Friday, November 14, 2008

Christmas Care Packages: 2008

Packing boxes in 2007

It's been 48 hours since the Thanksgiving boxes were shipped! Enough! Time to get off our duffs and starts focusing on Christmas boxes! Chop chop, we have a lot to do!

If you're on the Toys for Troops mailing list, or in my e-mail contacts, you've already received two notices from me today. If you are on those lists, then this is the third time you're hearing this from me:

Christmas Gifts to Soldiers

Sunday, December 7, 2008

(corner of Springfield
and Mattis, Champaign)

We mean to send everyone on our list a box of great holiday goodies! CDs, DVDs, t-shirts, socks, games, letters, and gourmet foodies.

YOU can help by:
  • Purchasing a gift for a soldier, and bringing it to the event or dropping it in one of our drop boxes
  • Baking some cookies or other treats
  • Showing up on the 7th with Christmas wrap, scotch tape, scissors, and a smile
  • Clicking on the button on the right, and sponsor the cost of shipping 1 box
I have downloadable, printable flyers if you are interested in learning more, or sharing this information with your coworkers, church, scouts, VFW, or any other organization.

As always, if you're not from Central Illinois, you can still participate in the merrymaking: If you'd like to send a box of gifts to a soldier, we'll give you a name, address, some gift ideas, and shipping advice. Many from around the U.S. have already started their boxes.

For more information, contact me:

More scenes from last year.

Please forward this blog, or this information to anyone that you think might be interested. What you can do for us in the way of spreading the word would cost us thousands of dollars in conventional advertising. We rely on you to help us avoid that spending, and put our money in better places—like a soldier's mail box!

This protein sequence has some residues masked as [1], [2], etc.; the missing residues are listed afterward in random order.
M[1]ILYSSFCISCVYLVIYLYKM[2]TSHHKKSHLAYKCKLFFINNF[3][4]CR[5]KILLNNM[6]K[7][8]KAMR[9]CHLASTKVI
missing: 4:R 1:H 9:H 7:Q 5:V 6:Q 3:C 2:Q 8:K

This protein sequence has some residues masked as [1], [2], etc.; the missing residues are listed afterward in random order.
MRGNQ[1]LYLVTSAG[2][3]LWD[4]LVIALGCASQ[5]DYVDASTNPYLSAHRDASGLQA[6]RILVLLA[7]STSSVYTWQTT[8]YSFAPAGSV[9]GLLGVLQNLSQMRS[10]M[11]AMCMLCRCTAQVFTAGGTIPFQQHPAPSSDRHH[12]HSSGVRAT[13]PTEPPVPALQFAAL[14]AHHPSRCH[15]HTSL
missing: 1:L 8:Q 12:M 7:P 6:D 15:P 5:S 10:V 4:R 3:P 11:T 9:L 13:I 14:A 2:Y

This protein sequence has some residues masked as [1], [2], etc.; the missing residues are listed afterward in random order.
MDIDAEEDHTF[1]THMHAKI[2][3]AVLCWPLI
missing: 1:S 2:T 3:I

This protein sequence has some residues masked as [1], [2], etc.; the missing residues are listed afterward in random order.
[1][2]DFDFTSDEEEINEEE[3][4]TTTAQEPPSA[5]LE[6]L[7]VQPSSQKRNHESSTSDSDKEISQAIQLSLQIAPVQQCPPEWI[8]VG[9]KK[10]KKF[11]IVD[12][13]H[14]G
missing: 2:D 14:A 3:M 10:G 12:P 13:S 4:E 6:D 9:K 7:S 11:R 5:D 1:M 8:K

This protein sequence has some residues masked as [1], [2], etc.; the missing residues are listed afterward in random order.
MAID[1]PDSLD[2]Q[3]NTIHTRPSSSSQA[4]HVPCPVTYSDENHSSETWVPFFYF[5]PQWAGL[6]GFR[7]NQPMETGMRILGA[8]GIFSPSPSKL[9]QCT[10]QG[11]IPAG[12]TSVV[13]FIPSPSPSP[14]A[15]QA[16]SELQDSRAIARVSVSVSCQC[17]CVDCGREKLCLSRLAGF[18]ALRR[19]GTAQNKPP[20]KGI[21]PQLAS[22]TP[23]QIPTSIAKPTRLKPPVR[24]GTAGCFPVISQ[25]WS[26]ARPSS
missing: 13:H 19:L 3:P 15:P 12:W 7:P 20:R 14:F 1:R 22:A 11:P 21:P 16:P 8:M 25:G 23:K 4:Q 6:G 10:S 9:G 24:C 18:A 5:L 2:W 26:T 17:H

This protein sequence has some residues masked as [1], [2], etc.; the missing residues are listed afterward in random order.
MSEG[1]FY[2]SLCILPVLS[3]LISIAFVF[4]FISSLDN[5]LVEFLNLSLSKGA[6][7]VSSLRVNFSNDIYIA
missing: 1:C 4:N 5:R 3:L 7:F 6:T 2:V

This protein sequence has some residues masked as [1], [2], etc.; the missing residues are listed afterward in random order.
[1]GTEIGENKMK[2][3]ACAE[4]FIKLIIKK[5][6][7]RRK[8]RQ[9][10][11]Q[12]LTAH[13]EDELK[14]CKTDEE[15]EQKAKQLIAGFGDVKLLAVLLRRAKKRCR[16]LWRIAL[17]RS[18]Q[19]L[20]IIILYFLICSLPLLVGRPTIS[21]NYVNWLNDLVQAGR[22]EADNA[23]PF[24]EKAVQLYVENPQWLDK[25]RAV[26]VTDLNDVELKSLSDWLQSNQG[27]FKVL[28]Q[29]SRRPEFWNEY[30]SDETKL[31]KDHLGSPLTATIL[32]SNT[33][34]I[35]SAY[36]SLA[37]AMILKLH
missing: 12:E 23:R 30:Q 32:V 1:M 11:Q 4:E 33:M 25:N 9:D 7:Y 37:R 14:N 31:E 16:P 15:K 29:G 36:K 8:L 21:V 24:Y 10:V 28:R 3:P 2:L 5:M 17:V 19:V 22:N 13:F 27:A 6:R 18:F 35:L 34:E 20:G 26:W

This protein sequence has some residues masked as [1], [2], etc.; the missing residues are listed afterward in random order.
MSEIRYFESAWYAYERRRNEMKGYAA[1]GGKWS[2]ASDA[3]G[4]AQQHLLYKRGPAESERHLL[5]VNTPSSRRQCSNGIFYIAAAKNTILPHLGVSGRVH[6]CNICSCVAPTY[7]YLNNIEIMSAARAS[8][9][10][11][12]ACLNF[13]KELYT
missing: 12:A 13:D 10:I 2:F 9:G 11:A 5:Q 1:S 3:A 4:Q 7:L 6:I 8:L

Wednesday, November 12, 2008

Post Office Party

Whoo hoo! All of the Thanksgiving Care Packages are on their way to Iraq, Afghanistan, and Kosovo. Clint and I spent 90 minutes in the Post Office this morning.

We are becoming Post Office Conniseurs.

First of all, I smartly ordered all of my boxes and forms from However, I stupidly didn't allow enough time for them to be delivered. Monday evening I was still boxless, and running like crazy. When all was said and done, my shipping supplies came from Post Offices in Champaign, Savoy, Tolono and Urbana. Lesson learned; I won't do THAT again!

Also, I've learned that calling ahead is much appreciated. It's good to go when every window is open. Seriously, you just try bringing 70 boxes to the counter when there are only 2 clerks working, and see how much love you get from the people behind you that just need to buy one lousy stamp.

Not much, that's how much.